Why are countries like India against Covid-19 vaccine passports?

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While Indians hope they can resume international travel soon, the country has stood firm on its stance against the idea of Covid-19 vaccine passports.

India had opposed the idea of common vaccine passports at the G7 meeting in June on the grounds that countries have unequal access to vaccine doses. This inequality may well impact low- and middle-income countries, which have vaccinated far smaller proportions of their populations compared to developed nations.

Countries in south Asia, for instance, have vaccinated less than 20% of their population compared to countries like the UK, the US, and Canada that have covered over 50% of their populations.

While some regions are testing out a common vaccination pass—such as the EU’s green pass for its citizens—and some organisations in the US have made vaccine certificates mandatory for resuming in-office work, there is no global consensus on a common vaccine passport.

Thus, despite a conversation on the idea of a common travel document, Covid-19 vaccine passports may never become truly universal.

Covid-19 vaccine passports and inequality

“Many ethical issues have been raised with the use of passports: there is inequitable access to vaccines by regions, countries, and within a country, and priority groups,” Sarin KC, health economist and project associate at Health Intervention and Technology Assessment Program (HITAP), told Quartz. HITAP is a semi-autonomous research organisation under Thailand’s ministry of public health.

At the moment, countries accepting fully vaccinated travellers are going by the government certificate issued in their respective countries. The verification of these documents takes longer, creating bottlenecks at airports. A vaccine passport may be ideal in terms of the standardisation it offers. For instance, IBM’s digital health pass, which uses blockchain technology and allows travellers to receive a QR code on email to show at the airport, could prove beneficial for travellers and airlines.

But that may have problems of its own. “Inequity may also arise if these passports are digital and people don’t have access to these technologies,” he added. Such disparities already exist with respect to who can travel right now and to where, “but the gap may widen when vaccine passports are being used for domestic travel or entry into community events, restaurants, education, or even to get employment,” Sarin KC said.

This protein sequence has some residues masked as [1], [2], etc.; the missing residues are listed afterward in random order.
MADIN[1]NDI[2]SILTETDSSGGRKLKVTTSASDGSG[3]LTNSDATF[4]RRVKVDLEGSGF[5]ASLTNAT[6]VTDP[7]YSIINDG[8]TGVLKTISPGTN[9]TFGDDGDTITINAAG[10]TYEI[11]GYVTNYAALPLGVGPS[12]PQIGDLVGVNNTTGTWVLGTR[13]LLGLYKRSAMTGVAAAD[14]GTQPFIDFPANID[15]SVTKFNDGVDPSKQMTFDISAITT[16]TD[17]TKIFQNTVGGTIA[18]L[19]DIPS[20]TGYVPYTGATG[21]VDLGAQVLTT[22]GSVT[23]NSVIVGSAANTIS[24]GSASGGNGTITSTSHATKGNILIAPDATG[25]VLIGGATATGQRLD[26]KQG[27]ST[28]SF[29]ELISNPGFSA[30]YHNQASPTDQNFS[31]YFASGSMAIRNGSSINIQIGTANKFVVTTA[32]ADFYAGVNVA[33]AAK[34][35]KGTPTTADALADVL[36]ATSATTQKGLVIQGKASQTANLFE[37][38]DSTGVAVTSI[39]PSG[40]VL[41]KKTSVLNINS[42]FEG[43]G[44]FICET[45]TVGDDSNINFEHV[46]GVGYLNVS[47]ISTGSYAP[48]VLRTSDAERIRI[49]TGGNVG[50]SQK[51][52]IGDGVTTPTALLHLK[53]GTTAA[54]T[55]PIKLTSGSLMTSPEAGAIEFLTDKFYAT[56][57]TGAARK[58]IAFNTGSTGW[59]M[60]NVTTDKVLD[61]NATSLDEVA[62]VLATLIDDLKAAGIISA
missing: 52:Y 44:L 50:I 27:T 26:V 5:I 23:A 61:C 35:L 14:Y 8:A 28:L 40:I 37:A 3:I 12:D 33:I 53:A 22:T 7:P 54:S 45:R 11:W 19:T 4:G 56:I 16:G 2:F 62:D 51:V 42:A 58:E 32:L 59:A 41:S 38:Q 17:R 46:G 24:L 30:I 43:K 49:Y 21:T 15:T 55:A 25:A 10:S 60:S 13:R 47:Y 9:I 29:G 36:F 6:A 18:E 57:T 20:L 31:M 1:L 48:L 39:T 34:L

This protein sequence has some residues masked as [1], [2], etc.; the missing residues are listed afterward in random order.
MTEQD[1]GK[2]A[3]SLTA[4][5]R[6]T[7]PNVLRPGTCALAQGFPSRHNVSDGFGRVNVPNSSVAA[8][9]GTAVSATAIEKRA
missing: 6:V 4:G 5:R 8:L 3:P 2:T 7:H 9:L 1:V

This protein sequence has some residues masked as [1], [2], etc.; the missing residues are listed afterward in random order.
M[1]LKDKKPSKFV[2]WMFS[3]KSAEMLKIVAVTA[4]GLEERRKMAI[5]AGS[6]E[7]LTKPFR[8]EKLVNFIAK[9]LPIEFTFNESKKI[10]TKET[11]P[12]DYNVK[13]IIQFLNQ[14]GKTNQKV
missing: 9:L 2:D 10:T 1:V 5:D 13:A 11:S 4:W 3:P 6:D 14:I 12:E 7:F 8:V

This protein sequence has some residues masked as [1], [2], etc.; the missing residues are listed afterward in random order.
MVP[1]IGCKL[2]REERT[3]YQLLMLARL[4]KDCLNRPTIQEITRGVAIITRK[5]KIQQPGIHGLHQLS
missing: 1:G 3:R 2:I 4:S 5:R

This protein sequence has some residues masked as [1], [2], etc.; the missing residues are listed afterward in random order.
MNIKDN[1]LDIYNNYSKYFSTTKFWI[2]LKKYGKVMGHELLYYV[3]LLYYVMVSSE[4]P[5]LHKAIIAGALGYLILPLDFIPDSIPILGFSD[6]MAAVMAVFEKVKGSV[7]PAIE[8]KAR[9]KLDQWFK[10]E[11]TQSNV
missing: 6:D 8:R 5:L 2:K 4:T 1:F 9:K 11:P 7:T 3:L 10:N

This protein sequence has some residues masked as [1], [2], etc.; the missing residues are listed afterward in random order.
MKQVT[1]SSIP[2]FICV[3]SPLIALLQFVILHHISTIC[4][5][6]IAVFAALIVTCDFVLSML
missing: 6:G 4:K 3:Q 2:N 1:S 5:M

The World Health Organization (WHO), too, is currently of the view that vaccine passports are not the direction to take in terms of Covid-19 management. “We have long been advising against using covid vaccination passports for international travel due to non-equitable availability and need for robust evidence for prevention of virus transmission post-vaccination. We have issued the latest interim guidance to all member states,” WHO chief scientist Soumya Swaminathan told Mint newspaper on July 20.

Besides, vaccine passports may or may not be effective in terms of containing the pandemic.

Varying efficacy of vaccines

The fact that different Covid-19 vaccines—mRNA, adenoviral vector, or inactivated virus—have different levels of efficacy also complicates the idea of a common passport. Not only that, with newer variants such as alpha (first found in the UK) and delta (from India), vaccines have been demonstrating reduced efficacy. In countries like the US and Iceland , for instance, the delta variant has also infected vaccinated people, though vaccines have significantly brought down the number of hospitalisations and deaths.

Contrast this to the yellow fever vaccine, of which there is only one variant available and which confers lifelong protection. But the Covid-19 vaccines are not in such a “comfortable” spot, Christopher Dye, an epidemiologist at the University of Oxford, told the BBC.

In such a scenario, vaccine passports for Covid-19 are not ideal public health tools. “Carrying a vaccine passport doesn’t guarantee that the person does not pose health risk to the community,” Sarin KC said. “Countries must therefore employ risk-based policies such that testing and quarantine policies where a person is likely to import from a given destination (based on many factors such as local vaccination coverage, infection rate, presence of variants, capacity to test, treat and isolate, hospital capacity, etc, for both host and origin country),” he added.

This is the reason why even as countries begin to ease restrictions, there are several who have not yet opened up their borders even for fully vaccinated Indian travellers. Currently, HITAP, where Sarin KC works, is undertaking a detailed study on the efficacy and need for vaccine passports.

“For now, the passports are here to stay but once the majority of the world population is fully vaccinated or infected and recovered, their use may be redundant,” he said. “But we’ll see when, if we will reach that stage, given resurgence globally and new variants of concerns.”